NURSING DIAGNOSIS: Impaired physical mobility
activity limitations associated with decreased motor function and spatial-perceptual impairments;
loss of muscle tone during period of flaccidity of affected extremities (flaccid paralysis may be present during the first few days following a CVA);
hypertonia of affected extremities (as muscle tone returns after period of flaccidity, it often progresses to spasticity);
reluctance to move associated with fear of injuring self (occurs mainly with ischemia of the dominant hemisphere);
loss of muscle mass, tone, and strength associated with prolonged disuse.
The client will achieve maximum physical mobility within limitations imposed by the CVA.
Nursing Actions and
Refer to Care Plan on Immobility, Diagnosis 6, for measures related to ways to maintain optimal joint mobility and muscle function.
Implement additional measures
to increase mobility:
provide adequate rest periods before activity sessions
administer muscle relaxants (e.g. baclofen, dantrolene) if ordered
to relieve spasticity in affected extremities
perform actions to prevent falls (see Diagnosis 10, action a.1)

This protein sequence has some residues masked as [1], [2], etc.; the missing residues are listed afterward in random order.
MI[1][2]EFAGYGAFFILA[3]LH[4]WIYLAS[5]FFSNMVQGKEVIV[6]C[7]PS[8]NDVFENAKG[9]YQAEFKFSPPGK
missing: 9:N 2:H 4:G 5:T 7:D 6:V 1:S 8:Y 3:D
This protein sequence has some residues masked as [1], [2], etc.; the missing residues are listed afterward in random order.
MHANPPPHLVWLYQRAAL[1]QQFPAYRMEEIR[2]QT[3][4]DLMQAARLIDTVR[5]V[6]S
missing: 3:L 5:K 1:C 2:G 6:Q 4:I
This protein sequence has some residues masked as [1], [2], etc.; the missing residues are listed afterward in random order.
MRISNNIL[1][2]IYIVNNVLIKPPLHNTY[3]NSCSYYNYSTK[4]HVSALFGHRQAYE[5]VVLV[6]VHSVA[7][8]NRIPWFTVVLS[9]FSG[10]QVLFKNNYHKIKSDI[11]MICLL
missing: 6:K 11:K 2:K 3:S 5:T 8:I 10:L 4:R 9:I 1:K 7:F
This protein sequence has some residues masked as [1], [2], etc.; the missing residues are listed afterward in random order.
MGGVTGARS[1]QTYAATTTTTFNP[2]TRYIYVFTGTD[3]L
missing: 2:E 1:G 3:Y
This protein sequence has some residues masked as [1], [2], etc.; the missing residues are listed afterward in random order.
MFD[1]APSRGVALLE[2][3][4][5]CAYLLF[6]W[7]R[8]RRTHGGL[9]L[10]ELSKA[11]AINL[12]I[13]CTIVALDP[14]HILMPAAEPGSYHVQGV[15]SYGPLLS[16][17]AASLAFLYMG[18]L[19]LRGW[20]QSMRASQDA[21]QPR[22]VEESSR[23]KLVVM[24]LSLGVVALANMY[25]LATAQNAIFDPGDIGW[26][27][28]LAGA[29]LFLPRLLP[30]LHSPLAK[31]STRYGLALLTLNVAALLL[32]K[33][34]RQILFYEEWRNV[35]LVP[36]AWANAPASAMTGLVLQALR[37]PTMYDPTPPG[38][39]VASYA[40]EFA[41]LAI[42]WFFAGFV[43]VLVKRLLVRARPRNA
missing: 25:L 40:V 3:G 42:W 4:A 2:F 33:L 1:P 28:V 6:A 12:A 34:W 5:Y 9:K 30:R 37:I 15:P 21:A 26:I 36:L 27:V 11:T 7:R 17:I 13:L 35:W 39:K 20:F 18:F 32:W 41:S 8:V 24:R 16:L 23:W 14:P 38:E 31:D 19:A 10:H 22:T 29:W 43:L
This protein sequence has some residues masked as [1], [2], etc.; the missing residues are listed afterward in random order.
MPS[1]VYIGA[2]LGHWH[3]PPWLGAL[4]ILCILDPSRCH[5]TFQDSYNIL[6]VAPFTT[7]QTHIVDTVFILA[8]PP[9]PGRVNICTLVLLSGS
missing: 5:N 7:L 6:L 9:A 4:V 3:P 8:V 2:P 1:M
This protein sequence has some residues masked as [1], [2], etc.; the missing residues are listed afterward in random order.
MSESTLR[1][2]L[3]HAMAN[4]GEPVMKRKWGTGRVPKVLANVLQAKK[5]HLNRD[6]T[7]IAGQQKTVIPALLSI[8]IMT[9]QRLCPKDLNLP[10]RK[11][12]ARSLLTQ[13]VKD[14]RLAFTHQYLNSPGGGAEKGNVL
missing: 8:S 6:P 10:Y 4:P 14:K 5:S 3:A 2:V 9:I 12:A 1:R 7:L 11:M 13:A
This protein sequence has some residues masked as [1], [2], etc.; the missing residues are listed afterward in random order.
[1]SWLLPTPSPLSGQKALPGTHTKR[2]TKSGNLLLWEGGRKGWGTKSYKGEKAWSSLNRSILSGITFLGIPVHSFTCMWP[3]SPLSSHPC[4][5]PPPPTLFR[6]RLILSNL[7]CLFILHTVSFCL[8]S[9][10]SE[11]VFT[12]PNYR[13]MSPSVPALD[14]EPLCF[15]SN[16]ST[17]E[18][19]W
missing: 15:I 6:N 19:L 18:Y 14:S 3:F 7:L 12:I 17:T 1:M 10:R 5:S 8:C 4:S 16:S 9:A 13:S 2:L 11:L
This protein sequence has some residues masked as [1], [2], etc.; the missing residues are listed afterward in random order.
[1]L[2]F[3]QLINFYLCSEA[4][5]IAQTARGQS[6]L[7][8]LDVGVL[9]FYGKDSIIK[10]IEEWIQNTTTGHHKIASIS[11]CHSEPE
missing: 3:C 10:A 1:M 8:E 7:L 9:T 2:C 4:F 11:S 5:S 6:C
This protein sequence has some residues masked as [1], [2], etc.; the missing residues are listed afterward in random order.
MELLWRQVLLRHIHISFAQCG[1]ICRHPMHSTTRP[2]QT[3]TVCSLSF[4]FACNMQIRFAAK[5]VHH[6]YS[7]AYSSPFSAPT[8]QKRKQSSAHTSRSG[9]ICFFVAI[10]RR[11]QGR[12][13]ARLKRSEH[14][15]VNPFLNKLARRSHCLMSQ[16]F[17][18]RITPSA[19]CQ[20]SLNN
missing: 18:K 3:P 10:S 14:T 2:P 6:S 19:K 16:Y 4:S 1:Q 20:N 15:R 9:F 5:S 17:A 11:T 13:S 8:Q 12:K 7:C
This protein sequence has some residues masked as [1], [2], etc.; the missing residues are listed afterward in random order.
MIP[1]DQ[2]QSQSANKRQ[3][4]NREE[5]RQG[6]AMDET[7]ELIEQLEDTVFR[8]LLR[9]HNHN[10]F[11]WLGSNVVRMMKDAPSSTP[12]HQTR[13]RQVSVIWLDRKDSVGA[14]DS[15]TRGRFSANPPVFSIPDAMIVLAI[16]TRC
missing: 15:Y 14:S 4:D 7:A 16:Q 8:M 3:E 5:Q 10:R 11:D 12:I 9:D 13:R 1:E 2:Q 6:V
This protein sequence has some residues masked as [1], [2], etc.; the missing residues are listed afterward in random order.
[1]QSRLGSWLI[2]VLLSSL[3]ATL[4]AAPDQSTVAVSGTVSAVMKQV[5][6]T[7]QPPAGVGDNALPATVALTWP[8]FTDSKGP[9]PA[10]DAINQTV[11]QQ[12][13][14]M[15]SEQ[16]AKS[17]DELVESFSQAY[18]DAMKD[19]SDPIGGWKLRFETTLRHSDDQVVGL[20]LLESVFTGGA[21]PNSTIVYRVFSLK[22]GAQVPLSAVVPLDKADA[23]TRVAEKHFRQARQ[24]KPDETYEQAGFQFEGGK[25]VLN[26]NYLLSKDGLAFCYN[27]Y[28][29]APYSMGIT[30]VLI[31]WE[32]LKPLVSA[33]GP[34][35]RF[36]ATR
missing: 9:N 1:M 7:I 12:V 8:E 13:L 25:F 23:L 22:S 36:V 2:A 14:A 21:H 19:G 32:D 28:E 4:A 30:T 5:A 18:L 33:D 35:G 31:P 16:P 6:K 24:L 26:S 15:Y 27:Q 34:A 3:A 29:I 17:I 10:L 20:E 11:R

in order to decrease client's fear of injury
instruct client in and assist with use of mobility aids (e.g. cane, walker) if appropriate
after client's condition has stabilized, assist with and reinforce the following if appropriate:
neurodevelopmental treatment (e.g. Bobath approach)
to promote more normal movement of the affected extremities
neuromuscular re-education techniques (e.g. electromyographic biofeedback)
to improve muscle strength and reduce spasticity of the affected extremities.
Encourage the support of significant others. Allow them to assist with range of motion exercises, positioning, and activity if desired.
Consult appropriate health care provider (e.g. physical therapist, physician) if client is unable to achieve expected level of mobility or if range of motion becomes restricted.